Fire is a bipartisan problem, it should involve a bipartisan solution
Fire season has already started in the southwest, as Arizona and New Mexico suffer from wildfires magnified by climate disruption, a lack of forest thinning and planned burning. In Montana, we’re in our spring burning season as landowners both public and private burn piles of slash and conduct broadcast burns to prepare for our own fire season.
Thanks to Sen. Jon Tester’s dedicated efforts to pass the bipartisan infrastructure bill last November, every state and agency now has money to do much more thinning and burning, as well as reforestation after severe fires. Yes, in addition to roads, trails and bridges, the infrastructure bill is investing in our natural infrastructure, our forests, and putting people to work accomplishing essential work. The money is phenomenally important for us to reduce the intensity and severity of wildfires in our forests.
Keeping our forests mostly green after a wildfire is very important to maintain the forests’ ability to capture and store carbon while providing watershed protection, wildlife habitat, and wood products that can be used in place of steel, concrete, aluminum, and other fossil fuel intensive construction materials. These are all essential wins for both mitigating and adapting to hotter, drier summers.
Tester also ensured that the infrastructure bill includes funds to support the production of biochar, a product that stores carbon for hundreds to thousands of years and helps our soil store more water and nutrients. Biochar can help Montana’s farmers and ranchers adapt to more frequent and severe droughts. Tester has listened to his constituents, and he has delivered for them.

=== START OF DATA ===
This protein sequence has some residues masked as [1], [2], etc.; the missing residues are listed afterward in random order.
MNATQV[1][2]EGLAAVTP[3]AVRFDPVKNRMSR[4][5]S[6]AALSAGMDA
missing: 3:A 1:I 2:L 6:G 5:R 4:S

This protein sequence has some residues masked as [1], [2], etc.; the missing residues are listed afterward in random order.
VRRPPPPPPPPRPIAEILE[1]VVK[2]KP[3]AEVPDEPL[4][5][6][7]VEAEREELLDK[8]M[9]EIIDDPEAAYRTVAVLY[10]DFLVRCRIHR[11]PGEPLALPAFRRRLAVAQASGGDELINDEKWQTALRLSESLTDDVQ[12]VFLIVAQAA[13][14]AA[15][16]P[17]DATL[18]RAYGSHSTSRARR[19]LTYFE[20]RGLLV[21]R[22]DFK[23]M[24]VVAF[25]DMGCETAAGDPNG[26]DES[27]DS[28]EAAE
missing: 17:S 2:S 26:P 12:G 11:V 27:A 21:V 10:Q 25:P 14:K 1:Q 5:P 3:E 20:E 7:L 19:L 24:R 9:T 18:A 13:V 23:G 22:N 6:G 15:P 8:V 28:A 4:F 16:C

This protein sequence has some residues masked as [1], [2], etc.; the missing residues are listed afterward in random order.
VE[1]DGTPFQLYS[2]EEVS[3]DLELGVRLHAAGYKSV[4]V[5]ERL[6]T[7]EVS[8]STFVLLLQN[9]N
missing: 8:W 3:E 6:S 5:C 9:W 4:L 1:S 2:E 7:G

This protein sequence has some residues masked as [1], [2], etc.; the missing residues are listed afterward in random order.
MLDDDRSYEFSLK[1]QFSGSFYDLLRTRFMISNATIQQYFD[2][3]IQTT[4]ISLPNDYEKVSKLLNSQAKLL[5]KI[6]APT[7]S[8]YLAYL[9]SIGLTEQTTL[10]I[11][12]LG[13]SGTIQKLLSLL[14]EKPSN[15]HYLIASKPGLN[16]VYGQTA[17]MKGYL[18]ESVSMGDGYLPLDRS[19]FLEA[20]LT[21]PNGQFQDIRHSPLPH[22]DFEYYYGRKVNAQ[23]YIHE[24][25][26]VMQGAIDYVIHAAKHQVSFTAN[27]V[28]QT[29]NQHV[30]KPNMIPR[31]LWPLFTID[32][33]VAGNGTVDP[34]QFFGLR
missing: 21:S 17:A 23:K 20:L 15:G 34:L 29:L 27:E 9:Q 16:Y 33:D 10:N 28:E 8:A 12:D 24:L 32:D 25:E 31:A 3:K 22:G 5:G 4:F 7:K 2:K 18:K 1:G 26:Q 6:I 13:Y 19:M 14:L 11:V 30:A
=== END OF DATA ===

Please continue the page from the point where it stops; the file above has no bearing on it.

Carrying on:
In this era of hyper partisanship, the passage of significant legislation is no small feat. The infrastructure bill passed with 13 Republicans and 50 Democrats. Tester was at the heart of the negotiations that got the bill passed and signed. We need more bipartisanship efforts like these to help solve climate change and other issues.
Citizens’ Climate Lobby advocates for the passage of the budget reconciliation bill that builds on the infrastructure bill Senator Tester shepherded through Congress. The reconciliation bill would fund incentives to strengthen our electrical grid, expand fossil-free electricity generation, develop more electric charging stations, and fund energy retrofits for our buildings to reduce energy demand. Analysis by Resources for the Future shows that all of these methods will help meet the goal of reducing our emissions by 50% by 2030, however more is needed.
The reconciliation bill will not be enough; more bipartisan work will remain. Drought, low snowpack, warm rivers, and wildfires and their smoke don’t care what party you subscribe to, if any. It’s time for Sens. Tester and Daines to work together on climate change solutions that will help all Montanans. The Intergovernmental Panel on Climate Change (IPCC) has hit the fire alarm; we see the flames in the southwest, and they are headed in our direction. When there is a fire, no one asks if it burns on land owned by a Democrat or a Republican. It’s time to set aside the partisanship and work together to put out the fire.
Dave Atkins is a forester, forest ecologist and family forest owner in the lower Blackfoot. He is also co-lead of the Missoula chapter of Citizens Climate Lobby, a non-partisan organization dedicated to solving climate disruption.